September 25, 2009 Leave a comment
I saw this letter to the editor posted with much praise on a forum I belong to.
Every day we consume public options
I stood in line at the post office and, as usual, someone commented about the long
line, small number of clerks and the government-run operation. Curious, I asked why
didn’t he go to FedEx or UPS. His answer: "They charge too much." Oh, I see; he
chose the public option over a private company because it’s more affordable. This
conversation made me wonder what other public options we use every day.
There are many fine private education facilities available, but the majority of
students attend tuition-free public schools. There are numerous places to buy books,
but the community uses the public library by checking out books, taking children to
story time, or using computers – all free services. So, why the aversion to a public
option in health care reform?
Health care is a moral issue, and those who espouse family values are the ones who
object the loudest. Doesn’t the woman working two jobs to make ends meet deserve
health care? Or the single mother raising her children? Or the man who lost his
factory job after 20 years of employment? Is one less deserving than another? In
this great nation, the wealthiest of nations, it’s time for all citizens to have
access to health care.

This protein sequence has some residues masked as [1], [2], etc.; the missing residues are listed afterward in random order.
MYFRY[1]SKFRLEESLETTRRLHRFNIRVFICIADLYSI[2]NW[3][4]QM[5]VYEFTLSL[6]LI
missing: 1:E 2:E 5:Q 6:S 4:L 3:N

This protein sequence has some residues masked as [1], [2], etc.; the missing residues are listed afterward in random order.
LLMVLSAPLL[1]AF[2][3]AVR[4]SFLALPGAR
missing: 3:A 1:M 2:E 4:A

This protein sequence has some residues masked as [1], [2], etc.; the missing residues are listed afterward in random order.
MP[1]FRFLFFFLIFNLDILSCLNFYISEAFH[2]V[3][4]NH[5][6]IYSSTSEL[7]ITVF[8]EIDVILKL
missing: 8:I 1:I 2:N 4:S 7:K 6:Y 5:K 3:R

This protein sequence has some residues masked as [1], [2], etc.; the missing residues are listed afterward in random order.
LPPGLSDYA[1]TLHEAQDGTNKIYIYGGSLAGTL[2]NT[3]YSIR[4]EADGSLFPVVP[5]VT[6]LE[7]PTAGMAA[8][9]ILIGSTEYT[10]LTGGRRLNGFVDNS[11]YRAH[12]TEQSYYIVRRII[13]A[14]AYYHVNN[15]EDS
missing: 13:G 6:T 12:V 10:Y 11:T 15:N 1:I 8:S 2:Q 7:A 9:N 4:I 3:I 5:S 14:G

Ramona D. Marek
The problem I have with this commentary is it is completely based on emotion and not fact.
Public “Free” and “Cheap” Services
If we flip some of the arguments, we start to see glaring holes. For example, the free services mentioned are not really free, but prepaid. Perhaps we should be asking the question why people are actually buying books when there is a “free” or cheaper option available. The answer is rather complex, but generally breaks down to
- The free option is inferior. In the case of the postal service, UPS and FedEx both guarantee delivery in a timely manner; the postal service does not. In the case of public schooling, one looks at statistics. In the library, it may be in the form of out of date books (esp. in technology)
- The free option is limited. In the case of the library, the book is unavailable. No upfront cost, but there are opportunity costs for waiting for something that may take a long time.
One of the aversions to a public health care option is the fear of prepaying for an inferior and/or limited service. Looking at other “public” options, this is a realistic fear. In general, the government services are designed as stop gap measures. As such, they generally are inferior and limited in scope. But somehow we have the unrealistic expectation that health insurance reform will be different.
The author states health care is a moral issue. How does she come to this conclusion:
Decency? As a person who supports multiple charities with my time and money, I can buy into this idea.
Out of decency, I agree that we should provide health care. I propose the following.
- Charitable organizations set up foundations that provide free or low cost health care to those who cannot afford it
- Governments add to these organizations through funding or through government sponsored health care centers
- Hospitals and health centers, public and private, be mandated to aid those in times of emergency regardless of ability to pay
If we are talking decency, then the current system covers the moral imperative, as it does all three of the above. Today, one can enter any hospital in this nation and be treated for illness, both life threatening and non, without proof of the ability to pay for it.
Or perhaps she sees health care as a necessity?